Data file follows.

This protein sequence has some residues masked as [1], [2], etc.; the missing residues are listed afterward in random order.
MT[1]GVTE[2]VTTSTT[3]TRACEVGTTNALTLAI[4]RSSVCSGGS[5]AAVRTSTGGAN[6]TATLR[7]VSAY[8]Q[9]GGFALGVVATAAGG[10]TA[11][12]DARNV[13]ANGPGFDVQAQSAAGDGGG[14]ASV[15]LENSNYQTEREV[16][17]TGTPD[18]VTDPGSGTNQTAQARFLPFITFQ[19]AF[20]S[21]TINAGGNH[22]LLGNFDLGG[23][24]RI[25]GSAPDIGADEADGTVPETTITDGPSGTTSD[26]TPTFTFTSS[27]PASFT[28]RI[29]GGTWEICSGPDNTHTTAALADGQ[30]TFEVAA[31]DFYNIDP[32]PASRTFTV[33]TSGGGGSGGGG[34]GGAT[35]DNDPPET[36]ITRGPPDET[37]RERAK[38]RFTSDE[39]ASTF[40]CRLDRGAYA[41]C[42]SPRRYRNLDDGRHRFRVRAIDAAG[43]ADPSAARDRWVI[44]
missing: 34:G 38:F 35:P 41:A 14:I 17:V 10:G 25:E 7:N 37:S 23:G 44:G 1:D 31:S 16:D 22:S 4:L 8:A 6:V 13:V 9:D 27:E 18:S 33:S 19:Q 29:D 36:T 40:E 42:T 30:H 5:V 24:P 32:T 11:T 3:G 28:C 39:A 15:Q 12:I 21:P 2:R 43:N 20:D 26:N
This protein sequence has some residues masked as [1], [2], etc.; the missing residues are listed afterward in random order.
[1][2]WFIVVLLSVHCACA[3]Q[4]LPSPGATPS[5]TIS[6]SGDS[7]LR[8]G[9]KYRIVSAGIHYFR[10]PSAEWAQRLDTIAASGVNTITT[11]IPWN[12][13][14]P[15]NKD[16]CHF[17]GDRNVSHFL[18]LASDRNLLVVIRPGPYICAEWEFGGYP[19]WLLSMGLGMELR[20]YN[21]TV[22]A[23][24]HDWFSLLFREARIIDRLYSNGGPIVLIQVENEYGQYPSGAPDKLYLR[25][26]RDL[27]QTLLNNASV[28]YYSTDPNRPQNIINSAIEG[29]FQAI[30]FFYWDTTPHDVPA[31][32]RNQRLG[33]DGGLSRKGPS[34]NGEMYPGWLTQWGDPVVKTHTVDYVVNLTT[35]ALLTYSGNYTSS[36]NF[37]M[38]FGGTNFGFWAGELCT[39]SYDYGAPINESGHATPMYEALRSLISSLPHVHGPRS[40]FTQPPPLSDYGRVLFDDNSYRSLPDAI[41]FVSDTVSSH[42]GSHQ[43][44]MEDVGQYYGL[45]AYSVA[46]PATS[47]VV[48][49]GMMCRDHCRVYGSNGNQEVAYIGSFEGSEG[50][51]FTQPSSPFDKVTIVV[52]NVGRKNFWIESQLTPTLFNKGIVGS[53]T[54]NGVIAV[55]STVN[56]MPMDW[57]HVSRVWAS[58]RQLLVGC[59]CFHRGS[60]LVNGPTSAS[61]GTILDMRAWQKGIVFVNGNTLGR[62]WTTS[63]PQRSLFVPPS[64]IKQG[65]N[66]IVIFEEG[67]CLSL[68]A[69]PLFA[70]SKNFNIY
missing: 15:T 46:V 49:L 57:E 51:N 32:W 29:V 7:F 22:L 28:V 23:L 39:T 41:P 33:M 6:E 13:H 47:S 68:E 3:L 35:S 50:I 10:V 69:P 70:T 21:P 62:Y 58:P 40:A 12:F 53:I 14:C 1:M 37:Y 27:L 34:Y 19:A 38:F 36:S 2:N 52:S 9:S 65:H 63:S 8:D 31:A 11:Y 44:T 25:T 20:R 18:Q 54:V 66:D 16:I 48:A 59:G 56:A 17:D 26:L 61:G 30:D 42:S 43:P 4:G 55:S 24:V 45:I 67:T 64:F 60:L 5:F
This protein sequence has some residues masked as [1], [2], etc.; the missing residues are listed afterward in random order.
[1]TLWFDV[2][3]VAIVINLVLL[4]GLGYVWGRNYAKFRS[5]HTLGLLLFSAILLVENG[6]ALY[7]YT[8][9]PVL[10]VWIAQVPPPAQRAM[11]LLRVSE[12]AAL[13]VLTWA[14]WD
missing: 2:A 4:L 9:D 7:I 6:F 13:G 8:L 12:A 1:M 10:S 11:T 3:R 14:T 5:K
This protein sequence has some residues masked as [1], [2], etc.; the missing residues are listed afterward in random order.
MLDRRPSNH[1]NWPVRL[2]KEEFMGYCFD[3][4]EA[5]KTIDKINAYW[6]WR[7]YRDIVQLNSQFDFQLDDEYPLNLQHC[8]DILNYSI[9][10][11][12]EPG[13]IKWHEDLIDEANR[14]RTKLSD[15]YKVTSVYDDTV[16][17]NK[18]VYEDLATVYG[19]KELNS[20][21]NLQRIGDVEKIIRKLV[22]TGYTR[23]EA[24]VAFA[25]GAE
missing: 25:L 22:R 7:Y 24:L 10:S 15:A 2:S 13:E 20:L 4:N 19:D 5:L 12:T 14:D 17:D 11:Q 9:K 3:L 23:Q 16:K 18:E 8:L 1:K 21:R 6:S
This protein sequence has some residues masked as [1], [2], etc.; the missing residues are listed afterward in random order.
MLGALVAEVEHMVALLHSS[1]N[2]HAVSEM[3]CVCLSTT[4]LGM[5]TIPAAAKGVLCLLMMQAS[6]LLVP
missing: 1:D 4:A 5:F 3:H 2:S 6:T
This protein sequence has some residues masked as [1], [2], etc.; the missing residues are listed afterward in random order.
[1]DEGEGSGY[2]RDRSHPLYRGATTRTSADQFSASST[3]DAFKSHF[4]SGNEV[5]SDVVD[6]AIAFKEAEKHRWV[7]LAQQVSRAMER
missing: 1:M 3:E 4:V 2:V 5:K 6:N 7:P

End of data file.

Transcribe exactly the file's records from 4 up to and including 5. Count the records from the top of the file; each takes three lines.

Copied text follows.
This protein sequence has some residues masked as [1], [2], etc.; the missing residues are listed afterward in random order.
MLDRRPSNH[1]NWPVRL[2]KEEFMGYCFD[3][4]EA[5]KTIDKINAYW[6]WR[7]YRDIVQLNSQFDFQLDDEYPLNLQHC[8]DILNYSI[9][10][11][12]EPG[13]IKWHEDLIDEANR[14]RTKLSD[15]YKVTSVYDDTV[16][17]NK[18]VYEDLATVYG[19]KELNS[20][21]NLQRIGDVEKIIRKLV[22]TGYTR[23]EA[24]VAFA[25]GAE
missing: 25:L 22:R 7:Y 24:L 10:S 15:A 2:S 13:E 20:L 4:N 19:D 5:L 12:T 14:D 17:D 11:Q 9:K 3:L 23:Q 16:K 18:E 8:L 1:K 21:R 6:S
This protein sequence has some residues masked as [1], [2], etc.; the missing residues are listed afterward in random order.
MLGALVAEVEHMVALLHSS[1]N[2]HAVSEM[3]CVCLSTT[4]LGM[5]TIPAAAKGVLCLLMMQAS[6]LLVP
missing: 1:D 4:A 5:F 3:H 2:S 6:T